I have never publicly or openly written about my depression. If I’m being truthful, I’ve never really felt comfortable enough to do so. I find it difficult to be honest about the way that I’m feeling, even with my closest friends. For the last ten years of my life I have been weighed down by it, but I have not said the words “I suffer from depression” more than a handful of times.
I wear a smile on my face like a mask and use it to pretend – to convince myself – that everything is absolutely fine. I laugh at the appropriate moments, I attend all of the social events, and I act as if everything is okay. I have spent a lot of my time and energy encouraging others to be truthful about the way that they feel, to relinquish themselves of that stigma. But when it comes to facing my own truth, I put plasters on my wounds and try to get on with my life.
And, whilst I have never had anything published on my depression, I have published a fair few articles on other subjects – most frequently on gender inequality and feminism. For a long time, I never made the connection between the two. They were very separate parts of my life, with the common factor that I had grown up battling both, and my feelings had only become stronger with time. However, it recently occurred to me that they are, for want of a better word, symbiotic. For me, they are interdependent and writing about feminism has, in all honesty, helped me to deal with my depression.
In the most basic sense, writing has been more therapeutic than therapy itself. There is an authenticity that I feel I can project on paper that talking isn’t able to give me. My emotions don’t hold me back; my fear of being judged doesn’t take over. I have the freedom to express myself more honestly and I have found that writing about something I care about, something that I have emotions towards, is a liberating outlet. Conveying my words, my beliefs, has made me feel more open generally. The feminist narrative that I write about is the product of that passion: it is the protective layer that I use to detach what I am saying from myself. It is personal but not too much so. It is important but is not exclusive to my experience.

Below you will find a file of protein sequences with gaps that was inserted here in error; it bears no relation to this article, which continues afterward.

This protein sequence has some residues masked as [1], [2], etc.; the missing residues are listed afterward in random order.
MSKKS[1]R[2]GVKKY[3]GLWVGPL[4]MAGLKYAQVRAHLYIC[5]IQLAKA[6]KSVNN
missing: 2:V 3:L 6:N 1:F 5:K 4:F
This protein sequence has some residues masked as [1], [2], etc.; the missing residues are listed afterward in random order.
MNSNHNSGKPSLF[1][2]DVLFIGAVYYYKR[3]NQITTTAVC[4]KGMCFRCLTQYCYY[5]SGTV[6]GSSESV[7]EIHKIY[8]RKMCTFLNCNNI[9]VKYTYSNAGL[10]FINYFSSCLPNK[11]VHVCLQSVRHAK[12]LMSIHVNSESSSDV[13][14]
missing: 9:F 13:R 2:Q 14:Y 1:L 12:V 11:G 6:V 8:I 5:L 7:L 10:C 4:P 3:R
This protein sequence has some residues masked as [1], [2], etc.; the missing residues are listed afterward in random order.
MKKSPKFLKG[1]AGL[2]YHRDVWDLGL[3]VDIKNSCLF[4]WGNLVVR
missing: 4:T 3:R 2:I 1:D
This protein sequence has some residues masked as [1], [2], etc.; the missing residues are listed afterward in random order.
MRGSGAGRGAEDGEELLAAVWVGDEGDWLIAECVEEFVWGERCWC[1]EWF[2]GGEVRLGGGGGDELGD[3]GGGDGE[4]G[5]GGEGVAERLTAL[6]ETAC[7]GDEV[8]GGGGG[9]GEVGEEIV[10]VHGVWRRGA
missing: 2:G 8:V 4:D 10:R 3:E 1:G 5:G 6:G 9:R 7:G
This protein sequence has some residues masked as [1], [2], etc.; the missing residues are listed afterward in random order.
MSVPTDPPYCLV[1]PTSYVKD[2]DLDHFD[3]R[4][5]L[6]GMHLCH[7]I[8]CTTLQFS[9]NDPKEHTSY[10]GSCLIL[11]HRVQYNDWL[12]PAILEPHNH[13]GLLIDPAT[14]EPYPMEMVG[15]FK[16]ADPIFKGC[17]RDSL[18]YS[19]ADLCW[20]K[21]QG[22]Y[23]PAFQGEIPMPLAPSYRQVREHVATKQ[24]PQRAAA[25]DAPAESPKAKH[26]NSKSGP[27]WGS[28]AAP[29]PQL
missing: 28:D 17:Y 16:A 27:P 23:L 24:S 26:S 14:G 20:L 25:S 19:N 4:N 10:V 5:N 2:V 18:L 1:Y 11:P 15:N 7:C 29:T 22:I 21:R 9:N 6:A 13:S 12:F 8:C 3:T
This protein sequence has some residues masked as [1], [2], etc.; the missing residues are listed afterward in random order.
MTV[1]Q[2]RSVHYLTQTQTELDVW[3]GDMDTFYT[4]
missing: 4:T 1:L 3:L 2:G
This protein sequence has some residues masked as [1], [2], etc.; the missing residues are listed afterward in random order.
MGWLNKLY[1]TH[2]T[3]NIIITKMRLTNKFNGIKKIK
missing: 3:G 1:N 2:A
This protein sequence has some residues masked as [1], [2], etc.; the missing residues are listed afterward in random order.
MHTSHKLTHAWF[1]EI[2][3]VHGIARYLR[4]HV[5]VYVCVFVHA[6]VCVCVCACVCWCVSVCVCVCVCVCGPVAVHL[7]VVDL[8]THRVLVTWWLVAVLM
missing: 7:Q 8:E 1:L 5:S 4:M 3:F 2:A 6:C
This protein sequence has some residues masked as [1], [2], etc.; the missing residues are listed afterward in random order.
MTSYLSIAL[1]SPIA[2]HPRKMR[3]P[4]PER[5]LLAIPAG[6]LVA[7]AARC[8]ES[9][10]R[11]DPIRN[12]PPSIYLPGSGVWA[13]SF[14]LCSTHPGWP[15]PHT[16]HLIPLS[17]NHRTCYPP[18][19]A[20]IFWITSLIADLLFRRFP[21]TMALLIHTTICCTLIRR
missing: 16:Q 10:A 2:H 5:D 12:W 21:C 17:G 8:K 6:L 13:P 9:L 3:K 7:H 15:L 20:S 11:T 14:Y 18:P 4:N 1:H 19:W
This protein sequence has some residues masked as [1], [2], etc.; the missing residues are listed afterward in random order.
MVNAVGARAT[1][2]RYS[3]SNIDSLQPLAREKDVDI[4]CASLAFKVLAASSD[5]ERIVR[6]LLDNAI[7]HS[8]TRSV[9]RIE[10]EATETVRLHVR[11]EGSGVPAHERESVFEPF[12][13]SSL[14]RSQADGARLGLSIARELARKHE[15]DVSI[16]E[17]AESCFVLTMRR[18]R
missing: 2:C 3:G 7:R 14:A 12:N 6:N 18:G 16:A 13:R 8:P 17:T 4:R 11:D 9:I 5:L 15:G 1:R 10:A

It would not be untrue to say that there is an element of animosity that is associated with both depression and gender inequality as well – there is denial over their existence and over the extent of that existence. Depression, and mental health more widely, are still heavily stigmatised. There is a lack of understanding, which means that the extent of the potency of depression is often undermined. “Everyone feels sad”, “but you’re always so happy” and “it’s all in your head” are but a few phrases that have been said to me, and others. With regards to gender inequality, there is the similarity that issues are often assumed to be over, or exaggerated. I have been told that things are “not so bad”, “we don’t still need feminism” and “we have come a long way”, as if this is a reason to stop fighting for it. Writing about the latter has been an outlet to convey my feelings on the former: I am able to communicate my dissonance over the way that both are challenged together.